and c(n,j,3) is equivalent to c(0,j,3) for all 1≦j≦r Of course r which effectively `wrap around` the ends of the continuity array by sewing up the cut. As each of these elements of C already has some sort of entry in it, the mechanics of making these associations are more akin to the normal mechanics of discovery, in that they involve making entries in the dummy number index. They may, in fact, enter dummy numbers in the dummy number index thus indicating that two different dummy numbers are equivalent (i.e. they represent the same ridge exploration). Once this process is complete the continuity array will have acquired some very important properties: (a) all the elements {c(i,j,k):0≦i≦n:1≦j≦r (b) wherever c(i,j,1) or c(i,j,3) is an event code, then the corresponding entries, c(i,j,2) or c(i,j,4) respectively, will contain an irregularity identifying number that shows where that ridge event occurs. (c) all the different appearances of a particular dummy number in the continuity array reveal all the intersection points through which one continuous ridge exploration has passed. (Hence the name for the array.) (d) a discovery has been made in respect of every dummy number that has been allocated, and there is, in the dummy number index, an equivalent event code and associated irregularity identifier waiting to be substituted for all the appearances of that dummy number. The dummy number index is therefore complete. This simply must be the case as a discovery has been recorded every time that a ridge ran into an irregularity. There can be no ridge explorations that do not end at one, or other, of the n irregularities--consequently there can be no outstanding `unsolved` ridge explorations by the time all n irregularities have been dealt with. The final stage of the reconstruction process is to sweep right through the continuity matrix replacing all the dummy numbers with their corresponding event codes from the index. The related irregularity identifiers are filled in at the same time, also from information held in the index. This second (and final) sweep through the elements of the continuity array leaves every element in the set:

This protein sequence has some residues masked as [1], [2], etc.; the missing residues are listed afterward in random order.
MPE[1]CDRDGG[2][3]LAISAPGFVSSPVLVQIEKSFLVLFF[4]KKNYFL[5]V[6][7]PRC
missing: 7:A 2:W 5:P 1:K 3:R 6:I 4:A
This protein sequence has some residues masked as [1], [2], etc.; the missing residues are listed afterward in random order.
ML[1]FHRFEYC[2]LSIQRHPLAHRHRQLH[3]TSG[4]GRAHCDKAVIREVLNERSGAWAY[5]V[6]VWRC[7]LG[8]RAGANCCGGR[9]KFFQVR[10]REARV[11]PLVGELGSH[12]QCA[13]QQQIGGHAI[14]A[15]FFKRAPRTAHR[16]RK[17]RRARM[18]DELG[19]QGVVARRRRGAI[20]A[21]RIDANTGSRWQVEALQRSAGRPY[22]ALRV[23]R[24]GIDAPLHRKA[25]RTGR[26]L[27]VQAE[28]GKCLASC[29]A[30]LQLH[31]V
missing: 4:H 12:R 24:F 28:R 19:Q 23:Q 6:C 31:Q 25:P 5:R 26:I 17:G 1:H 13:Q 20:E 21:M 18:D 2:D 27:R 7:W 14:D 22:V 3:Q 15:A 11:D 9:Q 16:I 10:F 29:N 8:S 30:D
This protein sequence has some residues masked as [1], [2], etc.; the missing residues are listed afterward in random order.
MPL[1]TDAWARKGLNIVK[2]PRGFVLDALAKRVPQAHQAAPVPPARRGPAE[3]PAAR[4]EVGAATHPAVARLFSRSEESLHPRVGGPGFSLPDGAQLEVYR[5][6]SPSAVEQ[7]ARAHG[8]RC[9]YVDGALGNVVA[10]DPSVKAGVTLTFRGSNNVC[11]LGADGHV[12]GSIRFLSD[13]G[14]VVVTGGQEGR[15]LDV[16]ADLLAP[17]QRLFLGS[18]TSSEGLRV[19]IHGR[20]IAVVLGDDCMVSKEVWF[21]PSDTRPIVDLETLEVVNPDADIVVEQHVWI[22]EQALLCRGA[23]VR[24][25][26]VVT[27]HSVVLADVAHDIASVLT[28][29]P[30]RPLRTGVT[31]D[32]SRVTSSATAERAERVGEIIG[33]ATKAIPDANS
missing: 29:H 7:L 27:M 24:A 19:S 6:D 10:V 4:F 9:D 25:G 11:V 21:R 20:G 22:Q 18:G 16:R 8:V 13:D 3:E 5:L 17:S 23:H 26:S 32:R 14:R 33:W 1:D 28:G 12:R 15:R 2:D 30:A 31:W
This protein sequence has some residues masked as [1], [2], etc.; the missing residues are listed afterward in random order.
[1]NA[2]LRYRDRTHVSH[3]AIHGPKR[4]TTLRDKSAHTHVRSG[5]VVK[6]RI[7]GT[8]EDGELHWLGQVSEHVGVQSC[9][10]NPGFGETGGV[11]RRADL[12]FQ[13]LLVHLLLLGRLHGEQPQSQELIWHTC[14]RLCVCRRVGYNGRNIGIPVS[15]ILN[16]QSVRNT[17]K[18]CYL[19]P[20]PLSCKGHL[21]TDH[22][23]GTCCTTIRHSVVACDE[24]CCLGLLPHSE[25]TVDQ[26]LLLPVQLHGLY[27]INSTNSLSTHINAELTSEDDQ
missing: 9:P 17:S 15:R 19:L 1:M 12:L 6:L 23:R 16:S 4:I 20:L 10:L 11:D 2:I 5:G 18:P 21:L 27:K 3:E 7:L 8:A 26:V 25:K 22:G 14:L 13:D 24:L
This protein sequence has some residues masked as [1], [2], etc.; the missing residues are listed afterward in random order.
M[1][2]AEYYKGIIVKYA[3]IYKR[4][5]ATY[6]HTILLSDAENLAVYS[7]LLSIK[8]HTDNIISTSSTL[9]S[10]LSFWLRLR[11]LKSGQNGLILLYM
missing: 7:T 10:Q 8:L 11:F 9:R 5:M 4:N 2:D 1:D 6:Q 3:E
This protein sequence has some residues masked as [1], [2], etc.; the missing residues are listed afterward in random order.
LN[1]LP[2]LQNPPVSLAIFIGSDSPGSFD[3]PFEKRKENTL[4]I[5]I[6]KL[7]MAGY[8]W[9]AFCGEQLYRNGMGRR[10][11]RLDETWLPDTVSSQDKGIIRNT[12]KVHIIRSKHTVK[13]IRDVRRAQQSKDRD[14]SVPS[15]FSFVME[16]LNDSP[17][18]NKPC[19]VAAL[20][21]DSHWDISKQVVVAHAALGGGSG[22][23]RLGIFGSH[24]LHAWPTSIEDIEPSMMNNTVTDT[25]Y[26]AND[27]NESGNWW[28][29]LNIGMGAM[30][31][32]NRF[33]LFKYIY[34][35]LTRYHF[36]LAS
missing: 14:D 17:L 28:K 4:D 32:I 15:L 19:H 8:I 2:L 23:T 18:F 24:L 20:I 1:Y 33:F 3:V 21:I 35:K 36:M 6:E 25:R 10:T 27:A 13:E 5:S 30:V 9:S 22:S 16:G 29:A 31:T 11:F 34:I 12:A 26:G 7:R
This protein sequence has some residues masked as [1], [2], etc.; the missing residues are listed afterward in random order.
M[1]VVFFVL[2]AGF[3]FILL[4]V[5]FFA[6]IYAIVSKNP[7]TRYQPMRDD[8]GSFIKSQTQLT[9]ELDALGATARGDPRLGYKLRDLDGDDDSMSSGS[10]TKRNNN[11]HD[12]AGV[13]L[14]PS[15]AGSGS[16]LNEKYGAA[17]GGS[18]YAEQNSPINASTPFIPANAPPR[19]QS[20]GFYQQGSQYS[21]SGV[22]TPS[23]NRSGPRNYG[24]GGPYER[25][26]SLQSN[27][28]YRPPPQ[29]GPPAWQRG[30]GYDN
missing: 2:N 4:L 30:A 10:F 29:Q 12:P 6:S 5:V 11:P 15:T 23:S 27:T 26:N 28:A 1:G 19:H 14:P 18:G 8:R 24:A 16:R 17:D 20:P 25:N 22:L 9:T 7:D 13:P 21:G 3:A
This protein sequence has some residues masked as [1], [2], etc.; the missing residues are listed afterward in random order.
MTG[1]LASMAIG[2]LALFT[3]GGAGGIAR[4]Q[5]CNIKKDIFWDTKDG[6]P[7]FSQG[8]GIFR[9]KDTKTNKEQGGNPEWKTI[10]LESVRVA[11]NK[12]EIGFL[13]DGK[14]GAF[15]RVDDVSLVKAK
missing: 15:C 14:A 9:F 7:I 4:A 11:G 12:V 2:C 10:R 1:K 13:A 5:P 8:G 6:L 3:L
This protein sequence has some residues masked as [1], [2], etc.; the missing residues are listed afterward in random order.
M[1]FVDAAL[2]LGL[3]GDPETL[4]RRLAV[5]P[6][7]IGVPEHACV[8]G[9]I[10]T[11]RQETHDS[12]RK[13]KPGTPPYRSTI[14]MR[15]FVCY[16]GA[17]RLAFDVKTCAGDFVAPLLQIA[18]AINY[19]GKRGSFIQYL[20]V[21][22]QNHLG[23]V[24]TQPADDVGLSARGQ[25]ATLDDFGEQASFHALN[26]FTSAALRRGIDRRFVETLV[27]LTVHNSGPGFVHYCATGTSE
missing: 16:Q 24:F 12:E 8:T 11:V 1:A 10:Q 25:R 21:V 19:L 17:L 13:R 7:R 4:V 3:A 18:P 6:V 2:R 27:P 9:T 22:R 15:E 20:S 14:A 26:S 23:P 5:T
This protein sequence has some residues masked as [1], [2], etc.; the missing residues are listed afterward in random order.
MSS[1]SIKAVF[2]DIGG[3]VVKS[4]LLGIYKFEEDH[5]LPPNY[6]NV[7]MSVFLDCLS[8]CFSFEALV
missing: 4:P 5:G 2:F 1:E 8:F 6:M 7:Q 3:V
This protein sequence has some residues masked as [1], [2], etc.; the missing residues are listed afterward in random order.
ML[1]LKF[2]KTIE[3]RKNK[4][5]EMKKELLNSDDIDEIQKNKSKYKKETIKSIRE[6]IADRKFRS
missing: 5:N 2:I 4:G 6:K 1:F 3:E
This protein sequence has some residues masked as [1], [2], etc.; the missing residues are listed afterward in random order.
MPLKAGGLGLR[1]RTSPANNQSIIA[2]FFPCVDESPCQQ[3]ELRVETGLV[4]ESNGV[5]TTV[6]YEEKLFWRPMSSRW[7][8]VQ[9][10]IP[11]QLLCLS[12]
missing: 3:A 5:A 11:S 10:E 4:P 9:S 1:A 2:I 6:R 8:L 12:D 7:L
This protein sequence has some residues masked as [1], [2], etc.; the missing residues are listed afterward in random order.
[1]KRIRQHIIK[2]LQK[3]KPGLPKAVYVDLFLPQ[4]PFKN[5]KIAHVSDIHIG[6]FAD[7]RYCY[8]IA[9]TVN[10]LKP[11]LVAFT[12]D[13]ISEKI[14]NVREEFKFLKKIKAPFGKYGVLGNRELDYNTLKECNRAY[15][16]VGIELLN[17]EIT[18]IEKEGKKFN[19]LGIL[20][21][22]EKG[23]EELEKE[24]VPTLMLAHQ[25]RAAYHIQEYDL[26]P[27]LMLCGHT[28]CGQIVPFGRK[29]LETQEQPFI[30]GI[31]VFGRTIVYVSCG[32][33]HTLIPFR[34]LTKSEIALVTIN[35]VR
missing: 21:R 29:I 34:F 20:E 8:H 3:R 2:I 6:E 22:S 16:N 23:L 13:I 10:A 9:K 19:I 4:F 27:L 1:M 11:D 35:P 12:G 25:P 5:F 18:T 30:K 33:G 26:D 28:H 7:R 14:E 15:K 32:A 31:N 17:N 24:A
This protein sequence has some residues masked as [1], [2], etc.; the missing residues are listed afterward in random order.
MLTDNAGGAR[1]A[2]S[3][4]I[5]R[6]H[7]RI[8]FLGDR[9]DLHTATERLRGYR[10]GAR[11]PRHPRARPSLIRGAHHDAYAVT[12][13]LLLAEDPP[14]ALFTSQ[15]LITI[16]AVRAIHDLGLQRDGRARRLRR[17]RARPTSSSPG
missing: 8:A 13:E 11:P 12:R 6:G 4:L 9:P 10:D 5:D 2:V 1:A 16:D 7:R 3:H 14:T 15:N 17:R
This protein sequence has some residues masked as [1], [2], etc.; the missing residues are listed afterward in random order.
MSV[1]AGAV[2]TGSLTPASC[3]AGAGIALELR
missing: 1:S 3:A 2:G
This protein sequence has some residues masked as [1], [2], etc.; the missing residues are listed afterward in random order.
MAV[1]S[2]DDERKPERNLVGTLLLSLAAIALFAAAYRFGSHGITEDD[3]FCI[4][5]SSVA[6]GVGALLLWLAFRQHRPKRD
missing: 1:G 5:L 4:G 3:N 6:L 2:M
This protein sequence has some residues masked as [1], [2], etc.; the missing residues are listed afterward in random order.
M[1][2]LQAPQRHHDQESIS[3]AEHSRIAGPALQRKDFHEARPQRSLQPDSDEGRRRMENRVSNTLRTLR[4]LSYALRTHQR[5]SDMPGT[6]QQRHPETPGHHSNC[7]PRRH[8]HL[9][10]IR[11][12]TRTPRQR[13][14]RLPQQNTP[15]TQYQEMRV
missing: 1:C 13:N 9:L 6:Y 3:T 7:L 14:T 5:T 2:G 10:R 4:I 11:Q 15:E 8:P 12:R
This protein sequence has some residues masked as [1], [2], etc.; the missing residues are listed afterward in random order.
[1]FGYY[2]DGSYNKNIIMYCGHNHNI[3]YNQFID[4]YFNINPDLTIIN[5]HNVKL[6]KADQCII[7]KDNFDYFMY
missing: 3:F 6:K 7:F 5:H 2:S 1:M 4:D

(c(i,j,k):i=1 . . . n:j=1 . . . r as an event code, and every element of the set: